Think about someone you know well—a friend or relative, say. Now list the attributes that make them unique. You could give the physical attributes that would help me find them at the airport—gender and age, height and weight, hair color and style, and so on—but you know much more than that.
You might know how they shake hands and if they like to hug. You might know their favorite music and sports, their favorite foods and food allergies, which TV shows they like and which they hate, their annoying habits, the names of their pets, their medical issues, where they went to school and where they’ve lived, and their past jobs. You may have helped them through a tough patch in life or vice versa.
You recognize their voice and their laugh. You have funny stories you could tell at their retirement party and poignant stories for their funeral—or vice versa.
If you have a “personal relationship with Jesus,” can you say the same thing? Can you list attributes about Jesus? If so, do you imagine that they’re the same as those of other Christians? If not, why call this a relationship?
Christians today only know Jesus from the artwork. But give your Jesus a haircut, a shave, and modern clothes. As Richard Russell (whose essay inspired this post) observed about Jesus, “You couldn’t pick him out of a 1-person lineup.” Jesus is nothing but a costume.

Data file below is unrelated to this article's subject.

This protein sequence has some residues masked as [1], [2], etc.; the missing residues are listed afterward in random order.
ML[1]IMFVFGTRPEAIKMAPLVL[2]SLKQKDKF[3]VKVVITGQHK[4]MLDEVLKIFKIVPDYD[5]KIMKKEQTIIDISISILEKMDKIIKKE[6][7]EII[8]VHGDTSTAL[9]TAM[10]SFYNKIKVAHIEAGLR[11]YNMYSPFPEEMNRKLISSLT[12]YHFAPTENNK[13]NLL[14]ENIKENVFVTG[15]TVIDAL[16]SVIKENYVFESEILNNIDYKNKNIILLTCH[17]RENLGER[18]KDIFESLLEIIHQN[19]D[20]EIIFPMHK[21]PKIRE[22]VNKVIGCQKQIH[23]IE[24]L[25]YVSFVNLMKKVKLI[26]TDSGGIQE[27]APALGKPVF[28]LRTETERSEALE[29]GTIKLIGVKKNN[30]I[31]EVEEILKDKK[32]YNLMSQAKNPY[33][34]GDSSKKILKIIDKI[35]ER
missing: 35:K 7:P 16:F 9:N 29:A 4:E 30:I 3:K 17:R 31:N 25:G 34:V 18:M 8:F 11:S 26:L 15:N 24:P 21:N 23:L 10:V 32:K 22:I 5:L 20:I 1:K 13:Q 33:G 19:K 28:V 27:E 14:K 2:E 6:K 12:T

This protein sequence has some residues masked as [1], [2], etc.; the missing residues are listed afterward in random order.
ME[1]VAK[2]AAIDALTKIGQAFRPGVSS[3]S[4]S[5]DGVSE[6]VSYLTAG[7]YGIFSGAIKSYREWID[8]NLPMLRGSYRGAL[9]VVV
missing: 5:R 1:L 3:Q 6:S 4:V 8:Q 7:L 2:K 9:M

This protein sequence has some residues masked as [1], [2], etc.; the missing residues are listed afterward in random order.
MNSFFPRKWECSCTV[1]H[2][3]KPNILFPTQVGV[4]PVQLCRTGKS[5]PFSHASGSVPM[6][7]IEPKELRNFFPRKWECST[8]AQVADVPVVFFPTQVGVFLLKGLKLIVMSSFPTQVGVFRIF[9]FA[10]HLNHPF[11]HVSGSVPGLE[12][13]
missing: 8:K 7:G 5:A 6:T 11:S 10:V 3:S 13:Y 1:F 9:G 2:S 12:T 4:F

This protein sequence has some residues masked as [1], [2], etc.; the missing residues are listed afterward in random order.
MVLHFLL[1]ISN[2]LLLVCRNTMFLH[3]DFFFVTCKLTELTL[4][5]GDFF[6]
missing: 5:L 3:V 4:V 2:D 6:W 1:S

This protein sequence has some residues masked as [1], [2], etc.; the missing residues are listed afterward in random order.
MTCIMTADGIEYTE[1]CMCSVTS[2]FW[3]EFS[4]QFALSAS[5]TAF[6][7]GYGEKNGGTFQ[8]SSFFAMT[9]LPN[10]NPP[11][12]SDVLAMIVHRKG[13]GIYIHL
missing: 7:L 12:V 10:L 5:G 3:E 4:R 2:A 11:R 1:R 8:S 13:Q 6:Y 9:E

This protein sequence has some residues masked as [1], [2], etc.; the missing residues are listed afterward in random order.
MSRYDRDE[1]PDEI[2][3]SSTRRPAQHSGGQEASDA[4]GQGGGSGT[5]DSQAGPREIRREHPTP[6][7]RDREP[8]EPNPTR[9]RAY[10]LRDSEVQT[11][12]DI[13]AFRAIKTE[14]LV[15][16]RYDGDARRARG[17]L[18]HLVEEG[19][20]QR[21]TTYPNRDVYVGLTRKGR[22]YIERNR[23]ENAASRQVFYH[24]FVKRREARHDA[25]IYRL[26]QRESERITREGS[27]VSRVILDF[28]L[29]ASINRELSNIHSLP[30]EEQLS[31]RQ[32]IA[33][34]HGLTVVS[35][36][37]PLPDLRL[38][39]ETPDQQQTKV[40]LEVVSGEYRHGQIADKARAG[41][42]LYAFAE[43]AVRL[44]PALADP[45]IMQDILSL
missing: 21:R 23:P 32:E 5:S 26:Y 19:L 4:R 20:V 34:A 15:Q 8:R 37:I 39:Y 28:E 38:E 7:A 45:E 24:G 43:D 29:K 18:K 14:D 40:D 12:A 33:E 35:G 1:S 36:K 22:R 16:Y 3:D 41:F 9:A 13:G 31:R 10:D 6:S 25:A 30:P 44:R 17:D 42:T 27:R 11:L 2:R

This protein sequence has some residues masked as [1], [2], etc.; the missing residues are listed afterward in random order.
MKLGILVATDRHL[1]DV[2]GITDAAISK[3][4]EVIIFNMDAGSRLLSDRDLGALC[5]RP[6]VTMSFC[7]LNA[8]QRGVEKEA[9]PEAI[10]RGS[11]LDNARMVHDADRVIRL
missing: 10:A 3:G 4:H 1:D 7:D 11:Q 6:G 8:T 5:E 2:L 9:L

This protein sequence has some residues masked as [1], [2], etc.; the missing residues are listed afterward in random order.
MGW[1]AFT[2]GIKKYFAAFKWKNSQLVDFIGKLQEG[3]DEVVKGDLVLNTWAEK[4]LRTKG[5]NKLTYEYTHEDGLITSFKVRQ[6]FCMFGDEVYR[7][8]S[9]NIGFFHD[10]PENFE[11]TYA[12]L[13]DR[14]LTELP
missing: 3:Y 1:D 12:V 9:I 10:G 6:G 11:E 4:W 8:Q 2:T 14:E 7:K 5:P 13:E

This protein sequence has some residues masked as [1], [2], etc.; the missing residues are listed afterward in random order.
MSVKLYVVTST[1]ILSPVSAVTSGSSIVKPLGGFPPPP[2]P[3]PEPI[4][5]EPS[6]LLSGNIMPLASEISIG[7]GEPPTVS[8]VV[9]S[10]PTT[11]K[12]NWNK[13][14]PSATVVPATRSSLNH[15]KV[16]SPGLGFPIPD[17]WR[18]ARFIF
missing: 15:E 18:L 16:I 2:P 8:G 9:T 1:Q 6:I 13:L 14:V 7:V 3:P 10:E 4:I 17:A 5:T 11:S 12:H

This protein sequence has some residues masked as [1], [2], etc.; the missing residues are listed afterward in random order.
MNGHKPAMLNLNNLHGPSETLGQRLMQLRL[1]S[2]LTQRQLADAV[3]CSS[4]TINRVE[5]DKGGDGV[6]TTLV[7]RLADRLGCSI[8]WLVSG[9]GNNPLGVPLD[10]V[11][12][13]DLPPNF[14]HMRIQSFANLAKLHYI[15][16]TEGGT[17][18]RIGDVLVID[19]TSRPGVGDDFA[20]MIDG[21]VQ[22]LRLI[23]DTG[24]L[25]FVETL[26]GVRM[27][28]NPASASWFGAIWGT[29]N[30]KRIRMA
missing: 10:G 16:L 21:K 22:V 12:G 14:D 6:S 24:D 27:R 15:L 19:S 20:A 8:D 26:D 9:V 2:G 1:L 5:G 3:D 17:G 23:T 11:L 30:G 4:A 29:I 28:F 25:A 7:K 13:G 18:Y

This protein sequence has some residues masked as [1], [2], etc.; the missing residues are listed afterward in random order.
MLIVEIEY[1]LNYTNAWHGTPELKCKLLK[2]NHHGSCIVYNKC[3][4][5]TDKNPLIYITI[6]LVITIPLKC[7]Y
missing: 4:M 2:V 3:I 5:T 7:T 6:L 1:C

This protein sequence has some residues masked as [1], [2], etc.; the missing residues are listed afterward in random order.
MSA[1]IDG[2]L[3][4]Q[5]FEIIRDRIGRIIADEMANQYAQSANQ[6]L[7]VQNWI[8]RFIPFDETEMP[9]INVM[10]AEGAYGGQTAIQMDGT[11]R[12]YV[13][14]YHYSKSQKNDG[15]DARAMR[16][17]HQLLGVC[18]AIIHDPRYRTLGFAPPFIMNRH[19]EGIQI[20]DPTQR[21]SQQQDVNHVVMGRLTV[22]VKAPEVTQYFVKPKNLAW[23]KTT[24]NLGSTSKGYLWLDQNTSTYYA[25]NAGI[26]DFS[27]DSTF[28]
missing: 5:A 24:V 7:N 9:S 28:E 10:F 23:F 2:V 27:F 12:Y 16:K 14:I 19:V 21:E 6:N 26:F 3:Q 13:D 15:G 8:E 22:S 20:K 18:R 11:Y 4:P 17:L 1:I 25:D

The many flavors of “relationship”
Consider a sequence of relationships, starting with the strongest.
- 1. Start with the one described above, an intimate, long-term relationship with a family member or close friend.
- 2. Now we begin to degrade the relationship. Consider a less-intimate relationship with someone you’ve met face to face. This might be neighbor, co-worker, acquaintance from a party, or just the parent of one of your kid’s classmates who you recognize but whose name you’ve forgotten. You have strong evidence that you met someone, though you have few intimate details.
- 3. This is a voice- or text-only relationship such as a pen pal or online friend. Though these relationships can be intimate, no one would consider them equivalent to a face-to-face relationship. They can be spoofed (I wrote about the unfortunate Manti Teʻo here).
- 4. Finally, drop even this channel of communication so that there is no objective evidence of any intelligence on the other end of the relationship except a mirror of yourself. You can fool yourself quite easily (and if you’re responding, “No, I can’t!” then you see how unassailable your own flawed ideas can be). Maybe there really is an intelligence that refuses to communicate any way except this one, but this is indistinguishable from an imaginary friend or delusion.
We see this definition fiddling with other positive words—good, just, and merciful, for example. These are great words to apply to their favorite deity, but, given some of God’s shenanigans, Christians must “improve” the definitions. Sorry—that’s not how words are used.
Perversely, relationship #4 is the one that apologist William Lane Craig insists is the strongest and the least in need of evidence (I’ve written more here). Only in religion, where every day is Opposite Day, could a lack of evidence be heralded as a virtue.
The only reason you keep [claiming
your “deep, personal relationship with Jesus Christ”]
is because it’s the slogan of the club
that some con artist or charlatan has suckered you into believing
you really want to be a member of.
— Richard S. Russell
This post was inspired by “That Deep, Personal Relationship with Jesus Christ” by Richard S. Russell.
Image credit: Don Addis